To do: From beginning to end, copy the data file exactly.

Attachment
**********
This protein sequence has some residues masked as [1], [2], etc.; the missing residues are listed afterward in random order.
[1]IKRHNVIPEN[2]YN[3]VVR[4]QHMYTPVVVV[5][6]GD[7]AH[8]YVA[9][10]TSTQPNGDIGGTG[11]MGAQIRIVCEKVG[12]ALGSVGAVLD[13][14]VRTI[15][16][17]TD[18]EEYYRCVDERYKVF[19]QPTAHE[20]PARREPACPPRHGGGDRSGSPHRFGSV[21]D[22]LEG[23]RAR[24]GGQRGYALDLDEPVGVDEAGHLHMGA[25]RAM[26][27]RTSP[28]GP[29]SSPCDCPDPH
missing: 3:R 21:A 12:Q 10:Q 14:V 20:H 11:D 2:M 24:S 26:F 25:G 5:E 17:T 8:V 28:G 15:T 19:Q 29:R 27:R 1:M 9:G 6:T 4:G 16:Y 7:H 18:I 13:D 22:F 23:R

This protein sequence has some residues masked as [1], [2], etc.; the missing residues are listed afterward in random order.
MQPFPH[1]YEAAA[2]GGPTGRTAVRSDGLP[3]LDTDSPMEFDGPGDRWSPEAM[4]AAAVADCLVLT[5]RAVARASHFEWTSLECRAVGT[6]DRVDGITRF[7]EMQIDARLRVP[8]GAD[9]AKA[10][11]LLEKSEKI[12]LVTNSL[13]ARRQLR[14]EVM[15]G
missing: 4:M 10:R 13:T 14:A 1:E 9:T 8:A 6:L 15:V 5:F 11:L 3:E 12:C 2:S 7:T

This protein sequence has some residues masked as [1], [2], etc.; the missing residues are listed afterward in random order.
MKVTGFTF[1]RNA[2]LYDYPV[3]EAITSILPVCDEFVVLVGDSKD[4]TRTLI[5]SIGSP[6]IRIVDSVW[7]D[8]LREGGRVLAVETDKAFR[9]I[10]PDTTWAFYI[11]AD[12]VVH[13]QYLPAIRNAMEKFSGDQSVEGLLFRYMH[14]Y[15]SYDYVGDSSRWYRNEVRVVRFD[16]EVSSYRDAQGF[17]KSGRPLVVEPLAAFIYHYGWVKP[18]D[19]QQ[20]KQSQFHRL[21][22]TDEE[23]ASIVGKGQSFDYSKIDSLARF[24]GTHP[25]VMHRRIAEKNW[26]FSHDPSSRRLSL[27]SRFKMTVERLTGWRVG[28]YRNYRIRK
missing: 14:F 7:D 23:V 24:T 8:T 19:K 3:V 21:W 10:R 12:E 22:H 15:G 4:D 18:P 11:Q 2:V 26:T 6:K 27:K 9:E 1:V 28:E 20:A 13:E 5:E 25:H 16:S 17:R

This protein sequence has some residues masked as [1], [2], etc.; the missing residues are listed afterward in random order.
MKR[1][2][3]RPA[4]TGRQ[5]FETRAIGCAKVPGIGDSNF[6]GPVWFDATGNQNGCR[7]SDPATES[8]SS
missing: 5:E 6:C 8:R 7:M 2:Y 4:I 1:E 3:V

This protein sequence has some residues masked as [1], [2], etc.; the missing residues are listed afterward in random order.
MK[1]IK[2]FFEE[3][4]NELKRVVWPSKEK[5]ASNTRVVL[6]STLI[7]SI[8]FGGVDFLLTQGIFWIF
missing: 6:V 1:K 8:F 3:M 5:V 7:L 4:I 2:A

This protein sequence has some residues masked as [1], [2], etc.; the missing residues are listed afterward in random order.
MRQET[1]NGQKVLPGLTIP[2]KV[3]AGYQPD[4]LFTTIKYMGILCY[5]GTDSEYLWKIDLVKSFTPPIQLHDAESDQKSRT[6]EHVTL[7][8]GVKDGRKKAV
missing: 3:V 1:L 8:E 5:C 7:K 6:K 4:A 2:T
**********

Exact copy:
This protein sequence has some residues masked as [1], [2], etc.; the missing residues are listed afterward in random order.
[1]IKRHNVIPEN[2]YN[3]VVR[4]QHMYTPVVVV[5][6]GD[7]AH[8]YVA[9][10]TSTQPNGDIGGTG[11]MGAQIRIVCEKVG[12]ALGSVGAVLD[13][14]VRTI[15][16][17]TD[18]EEYYRCVDERYKVF[19]QPTAHE[20]PARREPACPPRHGGGDRSGSPHRFGSV[21]D[22]LEG[23]RAR[24]GGQRGYALDLDEPVGVDEAGHLHMGA[25]RAM[26][27]RTSP[28]GP[29]SSPCDCPDPH
missing: 3:R 21:A 12:Q 10:Q 14:V 20:H 11:D 2:M 24:S 26:F 25:G 5:E 17:T 8:V 28:G 15:T 19:Q 29:R 27:R 1:M 9:G 6:T 4:G 16:Y 7:H 18:I 13:D 22:F 23:R

This protein sequence has some residues masked as [1], [2], etc.; the missing residues are listed afterward in random order.
MQPFPH[1]YEAAA[2]GGPTGRTAVRSDGLP[3]LDTDSPMEFDGPGDRWSPEAM[4]AAAVADCLVLT[5]RAVARASHFEWTSLECRAVGT[6]DRVDGITRF[7]EMQIDARLRVP[8]GAD[9]AKA[10][11]LLEKSEKI[12]LVTNSL[13]ARRQLR[14]EVM[15]G
missing: 4:M 10:R 13:T 14:A 1:E 9:T 8:A 6:L 15:V 5:F 11:L 3:E 12:C 2:S 7:T

This protein sequence has some residues masked as [1], [2], etc.; the missing residues are listed afterward in random order.
MKVTGFTF[1]RNA[2]LYDYPV[3]EAITSILPVCDEFVVLVGDSKD[4]TRTLI[5]SIGSP[6]IRIVDSVW[7]D[8]LREGGRVLAVETDKAFR[9]I[10]PDTTWAFYI[11]AD[12]VVH[13]QYLPAIRNAMEKFSGDQSVEGLLFRYMH[14]Y[15]SYDYVGDSSRWYRNEVRVVRFD[16]EVSSYRDAQGF[17]KSGRPLVVEPLAAFIYHYGWVKP[18]D[19]QQ[20]KQSQFHRL[21][22]TDEE[23]ASIVGKGQSFDYSKIDSLARF[24]GTHP[25]VMHRRIAEKNW[26]FSHDPSSRRLSL[27]SRFKMTVERLTGWRVG[28]YRNYRIRK
missing: 14:F 7:D 23:V 24:T 8:T 19:K 3:V 21:W 10:R 12:E 22:H 15:G 4:D 18:P 11:Q 2:V 26:T 6:K 27:K 9:E 1:V 28:E 20:A 13:E 5:E 25:H 16:S 17:R

This protein sequence has some residues masked as [1], [2], etc.; the missing residues are listed afterward in random order.
MKR[1][2][3]RPA[4]TGRQ[5]FETRAIGCAKVPGIGDSNF[6]GPVWFDATGNQNGCR[7]SDPATES[8]SS
missing: 5:E 6:C 8:R 7:M 2:Y 4:I 1:E 3:V

This protein sequence has some residues masked as [1], [2], etc.; the missing residues are listed afterward in random order.
MK[1]IK[2]FFEE[3][4]NELKRVVWPSKEK[5]ASNTRVVL[6]STLI[7]SI[8]FGGVDFLLTQGIFWIF
missing: 6:V 1:K 8:F 3:M 5:V 7:L 4:I 2:A

This protein sequence has some residues masked as [1], [2], etc.; the missing residues are listed afterward in random order.
MRQET[1]NGQKVLPGLTIP[2]KV[3]AGYQPD[4]LFTTIKYMGILCY[5]GTDSEYLWKIDLVKSFTPPIQLHDAESDQKSRT[6]EHVTL[7][8]GVKDGRKKAV
missing: 3:V 1:L 8:E 5:C 7:K 6:K 4:A 2:T